Cutting Costs ($89,601)

In January I really started noticing my excessive spending. I haven’t been updating my budget like a good Doobie, so I hadn’t included any wiggle room, so I was going way over. I didn’t have a lot of room to expand my spending categories, while still saving what I wanted to, so I decided to see what fixed costs I could cut:
Cell Phone: My contract is up at the end of February. I’m thinking of switching to Ting or Straight Talk, and giving it a shot for three months with my existing phone. I’ve definitely noticed that my phone is slower, and losses battery quickly, but I could spend a lot of my train time reading my kindle (library books or Prime rentals?)
Taxes: Our house is a two family, and the couple we bought it from didn’t live here when they sold it. Our town has a homestead exemption, which reduces your taxes, if you live in the home. Because the sellers didn’t have the exemption for this house, we couldn’t grandfather into their exemption, but we did file as soon as we could this year. I expect the tax portion of our mortgage payment will go down at least $50 a month once the new tax year starts (first payment is due in July). I’ll have to call the mortgage servicer on this to let them know once we officially have the exemption. I will probably continue paying the same amount on the mortgage, with the extra going to principal.
Car Insurance: I haven’t driven my car in two weeks. The reason for this is twofold: 1) My car needs some fixing, particularly new brakes, so I don’t feel too comfortable driving it now, particular in snowy conditions (and it’s harder to do the needed fixing in said conditions, as we don’t have a garage) and 2) My man brings me to and from the train (in his fuel efficient car) to save the $4 a day in parking charges. In spite of this, I still pay over $70 a month ten months out of the year for car insurance! The good news is that the two months I don’t pay are February and March (first and last months of the policy). The bad news is I called the insurance company, and they said they couldn’t reduce my rate any further, and that it was so high because of an incident in May 2012. But that incident will drop off in May. I asked if they could reduce my rate in May, but she said I’d have to wait until the next policy year. Two things I got from this: 1) it doesn’t hurt to ask and get the information, and 2) I will likely be switching my insurance company in late May.
Credit Report: I’m signed up for It’s not free, y’all. But I’ve really liked tracking my progress, and it cost me $10 a month. Lo and behold! The charge was $20 this month. Apparently I had been reduced down to the $10 fee for a promotional period of two years (the last time I went to cancel), and that period is up. So I called to cancel, and thought, “I don’t really need to spend $10 a month on this anyway.” They offered to further reduce to $5 a month going forward for another time period. I gladly said yes, and added a notice in my phone calendar to cancel/renegotiate to keep my rate before it goes up again next time.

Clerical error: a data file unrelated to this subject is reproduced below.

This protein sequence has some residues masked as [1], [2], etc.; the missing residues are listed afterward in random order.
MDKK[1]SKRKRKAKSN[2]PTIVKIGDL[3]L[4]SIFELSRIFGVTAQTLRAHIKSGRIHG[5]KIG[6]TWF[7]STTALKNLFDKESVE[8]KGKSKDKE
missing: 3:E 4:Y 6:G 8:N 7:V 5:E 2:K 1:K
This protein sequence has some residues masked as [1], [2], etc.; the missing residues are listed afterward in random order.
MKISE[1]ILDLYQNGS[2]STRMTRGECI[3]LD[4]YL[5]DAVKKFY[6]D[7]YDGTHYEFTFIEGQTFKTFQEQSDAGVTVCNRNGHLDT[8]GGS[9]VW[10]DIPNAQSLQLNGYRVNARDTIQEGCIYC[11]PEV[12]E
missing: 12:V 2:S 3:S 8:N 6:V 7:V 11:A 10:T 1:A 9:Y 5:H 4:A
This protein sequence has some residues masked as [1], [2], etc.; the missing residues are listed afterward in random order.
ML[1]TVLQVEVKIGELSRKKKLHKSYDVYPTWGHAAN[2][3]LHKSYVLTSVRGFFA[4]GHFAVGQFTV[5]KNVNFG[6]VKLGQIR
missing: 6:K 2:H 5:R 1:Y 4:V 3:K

Credit Cards: I have a trusty Capital One card that was my first ever credit card. I went to cancel it in college, and was convinced not to because of the potential effect on my credit score. I’ve put another reminder in my phone to call and either: 1) get my annual fee waived, or 2) cancel. I have one charge on this card a month, which gets paid off monthly (so don’t even bother trying to reduce my interest rate instead of waiving the fee, C1), and the card has no benefits to it (no cash back or miles, nothin’). This one will save me the annual fee that surprises me every. single. year.

Proactiv:  Sad news–in spite of the fact that I’m over 30 years old, I still have the skin of a teenager (and I don’t mean I don’t have wrinkles).  I’ve cut this one out before, and my skin immediately started getting much worse, so I’m resigned to using it, oh, I don’t know, FOREVER.  That said, I have plenty of product from my last two or three shipments, that I can live without paying for it for a few month, and sign up again when I’m running low.

That’s all the cuts I can think of now (I’m in a two year contract on my cable, and getting a pretty good deal if we want to keep it), but I’m open to any other ideas! I’d also like to work on my grocery and food budget, but that one may be a little harder to plan, organize and execute.


4 thoughts on “Cutting Costs ($89,601)

  1. I love that you include the balance on each blog post. I should do that. I’ve made some extreme changes. I’ve also made career changes that have increased my income by a lot. Keep up the good fight!

    • Thanks! I should clarify that this is actually a “net worth” calculation. It doesn’t include my house/mortgage (because while I owe less than the house is worth, I don’t know that I can properly value it, and it’s not liquid) or retirement (because this something else I can’t, and don’t want to touch). My loans are currently around $95,000.

  2. Just making sure that you realize that the active ingredients in Proactive – benzoyl peroxide and salicylic acid – are in all the store brands as well (CVS, Walgreens, etc) and are a fraction of the cost of proactive. I was able to talk sense into my 14 year old son, who now uses these generic brands happily – I figure that as frugal adult, you would too!
    Good luck!

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